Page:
Siena, Piazza del Campo

Palazzo Comunale

The history of the building that is home to the Town Council and to the Mayor of Siena

Piazza del Campo, 1

The Palazzo Pubblico of Siena rises next to the slender Torre del Mangia above Piazza del Campo to which it is strongly linked in historical terms. It was built between 1298-1310, and not in stone but rather brickwork with white elements in marble. The building presents flat-topped merlons and develops longitudinally decorative windows. The numerous openings all over the buildings served to hold beams or girders for galleries.

In the years following 1193 the "Bolgano" or Mint of the Republic of Siena was built, along with the Customs house, where the Palazzo Comunale stands today.

Up to 1270, the seat of the government of the city was in the Curia of the Chiesa di San Pellegrino; the 'Consiglio' or Town Council met in three specific churches and its offices were actually housed in the palazzi of the noblemen, but when this government of aristocrats fell, a new, more 'neutral' seat was proposed. After much debate, in 1288 the decision was made to incorporate both the "Bolgano" and the Customs House into what would become the new Palazzo, the construction of which was terminated definitively in 1310 when the so-called 'Government of Nine' finally took office.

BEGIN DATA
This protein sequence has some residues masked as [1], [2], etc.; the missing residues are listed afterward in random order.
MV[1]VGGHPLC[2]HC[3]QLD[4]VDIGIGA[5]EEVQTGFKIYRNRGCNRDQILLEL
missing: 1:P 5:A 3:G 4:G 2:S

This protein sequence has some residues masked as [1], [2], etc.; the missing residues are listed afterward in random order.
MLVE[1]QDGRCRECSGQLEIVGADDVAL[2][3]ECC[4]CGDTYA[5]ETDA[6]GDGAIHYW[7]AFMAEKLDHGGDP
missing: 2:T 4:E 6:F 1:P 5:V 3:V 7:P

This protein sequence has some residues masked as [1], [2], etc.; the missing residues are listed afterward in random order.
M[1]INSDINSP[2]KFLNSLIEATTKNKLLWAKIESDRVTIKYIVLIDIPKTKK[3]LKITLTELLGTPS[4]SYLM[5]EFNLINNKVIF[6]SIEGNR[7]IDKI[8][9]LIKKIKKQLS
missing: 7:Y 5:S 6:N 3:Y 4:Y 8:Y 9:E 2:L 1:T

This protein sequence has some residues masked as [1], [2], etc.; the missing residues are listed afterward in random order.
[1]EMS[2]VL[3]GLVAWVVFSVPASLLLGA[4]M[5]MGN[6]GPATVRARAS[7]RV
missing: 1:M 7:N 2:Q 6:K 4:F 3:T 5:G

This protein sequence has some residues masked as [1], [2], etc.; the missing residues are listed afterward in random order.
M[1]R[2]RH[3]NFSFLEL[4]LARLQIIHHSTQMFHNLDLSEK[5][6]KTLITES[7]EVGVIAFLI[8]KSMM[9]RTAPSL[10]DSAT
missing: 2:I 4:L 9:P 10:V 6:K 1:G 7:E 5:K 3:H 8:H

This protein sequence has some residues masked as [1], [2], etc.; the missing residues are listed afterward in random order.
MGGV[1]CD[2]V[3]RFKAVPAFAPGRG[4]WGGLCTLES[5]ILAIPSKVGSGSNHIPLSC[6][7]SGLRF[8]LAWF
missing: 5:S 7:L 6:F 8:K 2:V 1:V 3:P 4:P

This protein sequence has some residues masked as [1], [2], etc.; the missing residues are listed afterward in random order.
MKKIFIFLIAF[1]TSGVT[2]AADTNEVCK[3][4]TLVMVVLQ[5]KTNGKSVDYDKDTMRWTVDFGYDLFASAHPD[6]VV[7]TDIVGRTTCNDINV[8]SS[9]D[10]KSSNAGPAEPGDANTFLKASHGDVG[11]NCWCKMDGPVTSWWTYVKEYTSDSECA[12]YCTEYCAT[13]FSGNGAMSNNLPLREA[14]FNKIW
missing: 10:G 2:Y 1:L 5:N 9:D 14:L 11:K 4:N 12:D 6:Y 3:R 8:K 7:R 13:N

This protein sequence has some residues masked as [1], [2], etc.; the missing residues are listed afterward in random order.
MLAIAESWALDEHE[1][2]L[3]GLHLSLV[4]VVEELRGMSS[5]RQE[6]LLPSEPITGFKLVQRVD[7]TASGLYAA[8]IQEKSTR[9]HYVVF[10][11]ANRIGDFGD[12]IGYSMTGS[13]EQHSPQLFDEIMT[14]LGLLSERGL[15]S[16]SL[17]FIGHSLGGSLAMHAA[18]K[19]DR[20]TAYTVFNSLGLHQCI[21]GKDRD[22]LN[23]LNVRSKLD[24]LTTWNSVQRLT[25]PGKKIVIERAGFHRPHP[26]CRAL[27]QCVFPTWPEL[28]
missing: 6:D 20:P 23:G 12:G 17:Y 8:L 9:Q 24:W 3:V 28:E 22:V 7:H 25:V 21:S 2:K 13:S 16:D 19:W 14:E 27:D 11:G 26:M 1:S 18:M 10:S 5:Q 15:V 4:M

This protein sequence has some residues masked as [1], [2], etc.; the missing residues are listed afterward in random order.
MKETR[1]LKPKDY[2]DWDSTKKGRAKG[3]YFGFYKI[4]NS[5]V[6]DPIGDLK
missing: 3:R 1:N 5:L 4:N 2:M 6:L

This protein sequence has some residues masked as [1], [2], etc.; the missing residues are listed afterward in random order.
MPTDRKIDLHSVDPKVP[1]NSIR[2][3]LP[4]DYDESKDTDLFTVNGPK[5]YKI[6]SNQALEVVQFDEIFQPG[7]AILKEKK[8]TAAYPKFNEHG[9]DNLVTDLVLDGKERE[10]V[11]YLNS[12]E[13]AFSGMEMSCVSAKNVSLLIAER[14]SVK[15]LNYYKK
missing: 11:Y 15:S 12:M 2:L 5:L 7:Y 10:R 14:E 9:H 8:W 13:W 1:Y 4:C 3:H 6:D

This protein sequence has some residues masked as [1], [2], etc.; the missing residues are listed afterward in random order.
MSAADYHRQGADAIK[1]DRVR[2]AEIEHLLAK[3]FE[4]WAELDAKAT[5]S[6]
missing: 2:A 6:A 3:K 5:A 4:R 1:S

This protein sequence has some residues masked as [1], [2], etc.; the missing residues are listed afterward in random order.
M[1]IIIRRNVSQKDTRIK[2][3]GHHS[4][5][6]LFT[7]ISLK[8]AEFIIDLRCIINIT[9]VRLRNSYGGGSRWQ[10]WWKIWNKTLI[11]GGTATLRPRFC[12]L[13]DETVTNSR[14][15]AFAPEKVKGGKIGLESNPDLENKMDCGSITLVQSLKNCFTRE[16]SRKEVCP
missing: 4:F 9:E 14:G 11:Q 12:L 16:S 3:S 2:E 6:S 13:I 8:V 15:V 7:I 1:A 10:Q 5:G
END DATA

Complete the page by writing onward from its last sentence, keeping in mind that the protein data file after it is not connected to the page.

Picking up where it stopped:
It is uncertain whether the last floor of the main part of the building, characterised by mullioned two-light windows and round arches, is part of the original construction, or whether it was built in 1326 as some historians sustain.
The second floors of the two wings were built only in 1680 though still maintaining the original style and balancing the proportions of the neighbouring buildings. The façade is built of stone up to the first row of three-light windows, and then of brickwork. In typical Sienese style, the windows have three small arches supported by 'cippi' or small columns while in the centre of each arched lintel (between the small arches and the main lancet of each window) there is a coat of arms of Siena. On the top of the main body, one floor higher compared to the lateral wings, there is a crenellated coping in Guelph style, that is with flat-topped, not swallow-tailed merlons. In the centre of the façade a large white disc presents the monogram of Christ.

The Palazzo Comunale is still today the official seat of the Communal Administration, housing the offices of the modern Town Council, those of the Mayor and some State rooms. On the first floor there is the Civic Museum and the theatre of the 'Rinnovati'. On the second floor there is the Town Council Meeting Room and a loggia facing south. Next to the Torre del Mangia there is the so-called 'Cortile del Podestà', the Podestà Courtyard, decorated with antique coats of arms, which also functions as entrance to the Palazzo.

Where not a single stone has changed down the centuries
Siena shines perfectly from a distance in its medieval magnificence. The three hills amid which the city rests rise up like an idyllic film set, the old boundaries soften like the past into a countryside that sometimes still seem like the scene painted by Ambrosia Lorenzetti in the Allegory of Good Government in the halls of Siena's city hall. ...